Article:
Why big data is difficult
|Datum:||22 januari 2019|
Big data is the new buzzword for organizations. Patterns become visible that would not otherwise be visible. Amazon is said to know what customers are going to buy before the customers know it. The potential of big data opens up new, promising opportunities. Companies hope big data will help them develop better products and services based on data analyses. Unfortunately, having big data is quite a different thing from using them in the right way. This is particularly so when innovation and creativity are at the heart of what these companies do. In order to leverage big data to these ends, it is important to understand three unique challenges.
This emerges from research I have conducted with Prof. Elizabeth Long-Lingo from the Worcester Polytechnic Institute in Massachusetts. Prof. Long-Lingo and I compare data from cancer research and music production. Both scientists and artists work toward a creative outcome. Both employ cutting-edge technology that enables collecting, managing and manipulating many data points. Cancer researchers employ various types of experimental and modeling techniques that they use to study and explain cancer evolution. In music production, instruments are recorded separately and then big data technology enables endless possibilities to arrange or re-record the tunes and apply artistic effects.
You have probably already heard about the first challenge of big data: an immense volume of data creates a data management challenge. Preparing and maintaining the data for use implies keeping data accessible to analysts but protected from others. It also implies accuracy across the entire data set down to the level of individual data points. Digitization comes with infinite possibilities of data treatments, e.g. in how to process, manage, and store data.
The second challenge is to use big data to create an authentic story. A song, an argument or a product all need to peak consumer interest. They need to offer a unique story with original value. Hence, storytelling is at the heart of interpreting big data. As big data offers unlimited options of selecting, presenting, and interpreting big data, much work goes into trying out different stories and creating the most appealing, authentic version.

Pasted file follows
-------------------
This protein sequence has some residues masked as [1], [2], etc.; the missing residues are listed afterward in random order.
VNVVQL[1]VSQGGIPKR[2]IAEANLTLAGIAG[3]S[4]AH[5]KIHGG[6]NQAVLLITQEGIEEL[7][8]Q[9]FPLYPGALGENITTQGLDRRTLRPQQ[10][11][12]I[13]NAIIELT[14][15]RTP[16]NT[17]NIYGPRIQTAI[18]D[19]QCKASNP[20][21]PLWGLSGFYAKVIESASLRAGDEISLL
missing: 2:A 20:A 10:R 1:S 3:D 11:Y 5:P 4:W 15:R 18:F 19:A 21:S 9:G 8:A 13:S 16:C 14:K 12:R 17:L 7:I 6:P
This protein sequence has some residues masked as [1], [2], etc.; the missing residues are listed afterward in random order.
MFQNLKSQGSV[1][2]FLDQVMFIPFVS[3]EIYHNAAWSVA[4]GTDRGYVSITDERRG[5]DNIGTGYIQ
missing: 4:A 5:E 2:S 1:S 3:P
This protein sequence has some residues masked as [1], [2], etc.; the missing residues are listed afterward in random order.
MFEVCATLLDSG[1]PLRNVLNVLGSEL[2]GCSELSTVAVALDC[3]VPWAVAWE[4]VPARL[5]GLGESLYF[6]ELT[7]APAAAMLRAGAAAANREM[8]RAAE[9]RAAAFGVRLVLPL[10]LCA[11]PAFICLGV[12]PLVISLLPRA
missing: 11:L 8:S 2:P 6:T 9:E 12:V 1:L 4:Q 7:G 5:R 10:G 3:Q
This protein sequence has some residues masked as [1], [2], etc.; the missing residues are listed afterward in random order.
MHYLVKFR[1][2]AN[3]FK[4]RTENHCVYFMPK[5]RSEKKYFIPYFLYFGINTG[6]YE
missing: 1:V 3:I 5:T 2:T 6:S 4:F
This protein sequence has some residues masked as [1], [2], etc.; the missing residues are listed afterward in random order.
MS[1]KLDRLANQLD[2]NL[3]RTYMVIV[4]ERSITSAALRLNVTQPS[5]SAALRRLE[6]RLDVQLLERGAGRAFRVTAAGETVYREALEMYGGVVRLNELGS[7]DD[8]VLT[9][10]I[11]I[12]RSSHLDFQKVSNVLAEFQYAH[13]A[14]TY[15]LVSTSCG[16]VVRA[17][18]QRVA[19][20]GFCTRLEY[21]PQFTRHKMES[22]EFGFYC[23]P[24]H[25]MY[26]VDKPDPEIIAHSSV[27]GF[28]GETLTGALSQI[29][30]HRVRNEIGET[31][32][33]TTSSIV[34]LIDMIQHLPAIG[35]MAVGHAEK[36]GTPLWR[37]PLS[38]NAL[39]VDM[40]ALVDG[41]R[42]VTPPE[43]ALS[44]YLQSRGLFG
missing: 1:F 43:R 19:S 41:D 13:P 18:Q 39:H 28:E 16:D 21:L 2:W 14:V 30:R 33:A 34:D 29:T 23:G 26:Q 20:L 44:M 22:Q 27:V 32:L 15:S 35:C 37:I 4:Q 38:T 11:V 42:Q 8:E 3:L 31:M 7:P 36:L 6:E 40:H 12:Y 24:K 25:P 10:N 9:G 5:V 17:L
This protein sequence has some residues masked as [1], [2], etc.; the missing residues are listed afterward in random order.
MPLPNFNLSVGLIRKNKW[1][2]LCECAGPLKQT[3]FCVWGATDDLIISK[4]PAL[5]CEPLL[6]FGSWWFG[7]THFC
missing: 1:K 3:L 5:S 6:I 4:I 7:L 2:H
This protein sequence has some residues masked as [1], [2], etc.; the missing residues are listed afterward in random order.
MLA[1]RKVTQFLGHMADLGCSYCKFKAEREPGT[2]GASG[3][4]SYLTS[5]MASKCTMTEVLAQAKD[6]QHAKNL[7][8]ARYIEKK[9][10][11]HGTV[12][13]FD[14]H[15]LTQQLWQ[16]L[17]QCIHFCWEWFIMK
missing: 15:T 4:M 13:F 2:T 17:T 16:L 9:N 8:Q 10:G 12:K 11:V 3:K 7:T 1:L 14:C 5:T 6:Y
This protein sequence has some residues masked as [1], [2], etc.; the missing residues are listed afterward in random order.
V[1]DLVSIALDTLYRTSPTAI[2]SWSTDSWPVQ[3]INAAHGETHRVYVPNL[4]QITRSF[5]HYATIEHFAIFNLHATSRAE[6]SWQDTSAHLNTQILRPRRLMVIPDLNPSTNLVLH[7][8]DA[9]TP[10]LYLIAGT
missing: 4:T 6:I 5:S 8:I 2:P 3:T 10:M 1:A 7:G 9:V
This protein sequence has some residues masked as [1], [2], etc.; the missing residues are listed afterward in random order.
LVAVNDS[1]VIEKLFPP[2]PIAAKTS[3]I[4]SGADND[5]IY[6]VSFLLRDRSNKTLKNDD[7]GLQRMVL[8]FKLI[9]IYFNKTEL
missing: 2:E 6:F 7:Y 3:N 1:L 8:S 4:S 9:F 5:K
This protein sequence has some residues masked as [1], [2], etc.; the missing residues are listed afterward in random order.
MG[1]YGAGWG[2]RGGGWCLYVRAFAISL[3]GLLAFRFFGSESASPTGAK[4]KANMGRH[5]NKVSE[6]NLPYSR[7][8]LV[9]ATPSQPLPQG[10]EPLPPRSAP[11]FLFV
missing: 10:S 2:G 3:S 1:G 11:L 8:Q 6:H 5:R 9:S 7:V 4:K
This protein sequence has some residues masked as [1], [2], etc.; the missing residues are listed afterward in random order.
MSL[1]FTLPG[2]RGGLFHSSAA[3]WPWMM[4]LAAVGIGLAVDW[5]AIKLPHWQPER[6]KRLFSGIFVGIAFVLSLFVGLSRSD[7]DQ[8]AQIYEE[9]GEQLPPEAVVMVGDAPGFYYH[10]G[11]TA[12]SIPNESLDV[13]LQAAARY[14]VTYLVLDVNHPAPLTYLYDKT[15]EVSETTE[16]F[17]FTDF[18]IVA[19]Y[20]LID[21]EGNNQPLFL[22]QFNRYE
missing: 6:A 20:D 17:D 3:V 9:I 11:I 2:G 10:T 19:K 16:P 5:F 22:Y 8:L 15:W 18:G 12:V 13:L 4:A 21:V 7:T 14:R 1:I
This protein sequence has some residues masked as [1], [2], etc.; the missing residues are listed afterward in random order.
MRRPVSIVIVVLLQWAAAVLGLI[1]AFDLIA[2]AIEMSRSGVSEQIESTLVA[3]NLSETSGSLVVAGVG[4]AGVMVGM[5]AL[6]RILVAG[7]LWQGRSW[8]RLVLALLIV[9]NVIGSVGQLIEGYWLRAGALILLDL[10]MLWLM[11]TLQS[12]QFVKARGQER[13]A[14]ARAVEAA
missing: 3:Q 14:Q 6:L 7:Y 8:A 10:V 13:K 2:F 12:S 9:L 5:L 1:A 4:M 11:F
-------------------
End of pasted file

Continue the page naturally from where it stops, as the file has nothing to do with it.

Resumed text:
Both the volume and authenticity challenges lead to a third challenge. Working with big data as we observed in cancer research and music production is very repetitive and tedious. It demands technical data management skills and also constant cognitive attention to great detail. Clearly, the nature of this work is going against the creative flow that is essential for companies that hope to keep innovating. Hence, the third challenge is to keep working creatively and striving for innovation when a lot of the groundwork is boring and tiring.
Working with big data is challenging for three reasons. The volume and authenticity challenges are labor intensive. A lot of work goes into data collection, storage, management, and protection. In addition, putting data together and coming up with a meaningful interpretation is also a lot of work. Indeed, data analysts are in great demand to help companies make sense of the data. Unfortunately, when companies have no clue how big data could help them, it is even more difficult to use big data correctly. Without the following three skills, the best experts will be unable to help companies in their quest to leverage big data. Experts must have the technical skills required to create, curate, and store big data sets. They must also have strong storytelling capacity. Lastly, they must know how to work with big data in such a way as to preserve their creative energy. In the age of big data, purely technical skills are no longer enough to master big datasets.
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